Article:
New Presentation: Mitochondrial toxicity and oxidative stress: Defining the tipping point between adaptive and adverse effects for consumer safety risk assessment

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Within emerging Next Generation Risk Assessment (NGRA) frameworks, oxidative stress and mitochondrial toxicity are included as early key events in several Adverse Outcome Pathways (AOPs). A key challenge is to understand how dose-response information from non-animal approaches to studying cell stress/mitochondrial toxicity can be integrated with consumer exposure information to inform safety risk assessments. To begin to address this, we adopted a tiered approach to exposure-led risk assessment using non-animal methodologies to examine oxidative stress and mitochondrial toxicity. Initially the response of a group of case study chemicals (including doxorubicin, diclofenac, troglitazone, phenoxyethanol, niacinamide and caffeine) was assessed using a panel of HepG2-based, high content imaging assays designed to detect effects on several different cell stress pathways including mitochondrial toxicity and oxidative stress. ‘Tipping points’ were then calculated for each of the dose responses obtained and comparison made to the approximate levels of systemic exposure observed in humans for these chemicals. Defining the appropriate tipping points for such dose responses requires considerably more work to understand the relevance of in vitro effects on cell stress markers to adaptive/adverse responses in vivo. For materials where initial work indicates a potential for mitochondrial toxicity, higher tier investigations may be appropriate. One case study chemical (doxorubicin) was evaluated in a human cardiac cell line (AC16) and ihPS-derived cardiomyocytes using markers of mitochondrial toxicity and oxidative stress and tipping points compared to both measured human systemic levels of doxorubicin in patients undergoing treatment as well as systemic levels predicted from Physiologically Based Kinetic modelling. In silico modelling approaches have also been taken to describe the inter-relationship between the biomarkers of mitochondrial biogenesis and damage induced by doxorubicin in cardiomyocytes Our initial results indicate that a tiered approach to the effects of chemicals on cellular stress pathways can be incorporated into an overall exposure-led framework for NGRA.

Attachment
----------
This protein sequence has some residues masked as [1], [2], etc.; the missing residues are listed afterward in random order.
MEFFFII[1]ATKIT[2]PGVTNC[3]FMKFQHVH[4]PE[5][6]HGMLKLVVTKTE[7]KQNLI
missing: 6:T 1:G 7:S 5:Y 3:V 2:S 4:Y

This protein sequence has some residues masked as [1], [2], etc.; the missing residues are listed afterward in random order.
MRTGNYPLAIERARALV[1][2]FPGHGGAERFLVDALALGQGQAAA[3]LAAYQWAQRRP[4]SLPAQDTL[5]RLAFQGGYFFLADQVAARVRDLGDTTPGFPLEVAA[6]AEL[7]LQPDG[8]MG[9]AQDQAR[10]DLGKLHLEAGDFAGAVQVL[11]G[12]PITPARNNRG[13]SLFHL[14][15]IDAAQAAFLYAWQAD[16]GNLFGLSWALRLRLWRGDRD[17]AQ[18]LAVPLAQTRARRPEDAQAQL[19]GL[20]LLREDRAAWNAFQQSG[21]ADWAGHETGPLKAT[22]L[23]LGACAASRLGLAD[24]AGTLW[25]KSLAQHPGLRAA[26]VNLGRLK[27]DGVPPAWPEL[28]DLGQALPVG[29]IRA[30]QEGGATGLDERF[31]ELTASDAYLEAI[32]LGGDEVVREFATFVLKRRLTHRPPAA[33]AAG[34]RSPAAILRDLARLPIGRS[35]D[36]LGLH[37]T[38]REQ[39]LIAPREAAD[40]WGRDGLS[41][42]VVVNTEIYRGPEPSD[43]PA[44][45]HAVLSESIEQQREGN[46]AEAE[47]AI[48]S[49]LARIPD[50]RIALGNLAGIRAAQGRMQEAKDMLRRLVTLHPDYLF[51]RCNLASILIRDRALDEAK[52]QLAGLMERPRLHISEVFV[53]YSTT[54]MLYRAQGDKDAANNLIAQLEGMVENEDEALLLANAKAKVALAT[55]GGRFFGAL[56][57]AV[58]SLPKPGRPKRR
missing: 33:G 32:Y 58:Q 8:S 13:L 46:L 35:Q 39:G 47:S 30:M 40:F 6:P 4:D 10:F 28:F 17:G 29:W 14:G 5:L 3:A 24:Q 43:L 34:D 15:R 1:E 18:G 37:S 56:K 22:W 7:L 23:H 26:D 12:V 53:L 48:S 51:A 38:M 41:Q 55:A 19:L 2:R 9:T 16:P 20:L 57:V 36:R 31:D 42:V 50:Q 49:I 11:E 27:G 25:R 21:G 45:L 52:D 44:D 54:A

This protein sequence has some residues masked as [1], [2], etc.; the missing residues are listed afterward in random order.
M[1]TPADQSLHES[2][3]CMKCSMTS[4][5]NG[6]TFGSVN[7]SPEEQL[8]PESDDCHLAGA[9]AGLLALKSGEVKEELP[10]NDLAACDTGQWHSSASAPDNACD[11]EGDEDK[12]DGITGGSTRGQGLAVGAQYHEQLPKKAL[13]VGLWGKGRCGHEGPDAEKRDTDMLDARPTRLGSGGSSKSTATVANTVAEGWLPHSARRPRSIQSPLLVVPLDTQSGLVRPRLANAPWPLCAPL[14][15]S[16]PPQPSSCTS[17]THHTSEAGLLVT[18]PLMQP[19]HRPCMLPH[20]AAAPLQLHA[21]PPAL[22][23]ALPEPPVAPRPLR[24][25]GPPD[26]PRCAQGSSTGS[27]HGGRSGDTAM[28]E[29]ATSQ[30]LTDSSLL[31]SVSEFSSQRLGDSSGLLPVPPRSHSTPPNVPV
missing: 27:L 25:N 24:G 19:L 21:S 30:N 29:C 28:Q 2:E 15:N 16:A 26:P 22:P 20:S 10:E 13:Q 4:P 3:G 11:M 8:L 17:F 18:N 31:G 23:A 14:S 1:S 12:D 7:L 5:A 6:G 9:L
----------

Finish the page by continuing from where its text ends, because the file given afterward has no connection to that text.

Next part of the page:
View the poster here.

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